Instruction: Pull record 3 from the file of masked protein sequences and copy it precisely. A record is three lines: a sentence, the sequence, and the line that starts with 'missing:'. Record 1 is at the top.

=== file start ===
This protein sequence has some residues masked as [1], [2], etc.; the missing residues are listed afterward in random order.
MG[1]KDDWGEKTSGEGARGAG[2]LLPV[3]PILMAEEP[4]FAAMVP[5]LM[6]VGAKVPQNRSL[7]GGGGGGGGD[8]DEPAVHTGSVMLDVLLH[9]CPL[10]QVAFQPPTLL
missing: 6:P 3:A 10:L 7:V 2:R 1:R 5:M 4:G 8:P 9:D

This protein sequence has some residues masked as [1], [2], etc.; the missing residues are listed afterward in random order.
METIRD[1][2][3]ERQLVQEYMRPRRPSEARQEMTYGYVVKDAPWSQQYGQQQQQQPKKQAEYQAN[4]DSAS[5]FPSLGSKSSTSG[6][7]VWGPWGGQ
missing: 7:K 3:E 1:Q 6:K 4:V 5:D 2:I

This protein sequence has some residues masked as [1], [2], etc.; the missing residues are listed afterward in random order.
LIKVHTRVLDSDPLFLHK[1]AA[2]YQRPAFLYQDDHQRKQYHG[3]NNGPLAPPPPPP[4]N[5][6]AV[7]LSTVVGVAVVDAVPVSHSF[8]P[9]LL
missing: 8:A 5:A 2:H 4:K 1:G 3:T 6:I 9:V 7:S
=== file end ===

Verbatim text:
This protein sequence has some residues masked as [1], [2], etc.; the missing residues are listed afterward in random order.
LIKVHTRVLDSDPLFLHK[1]AA[2]YQRPAFLYQDDHQRKQYHG[3]NNGPLAPPPPPP[4]N[5][6]AV[7]LSTVVGVAVVDAVPVSHSF[8]P[9]LL
missing: 8:A 5:A 2:H 4:K 1:G 3:T 6:I 9:V 7:S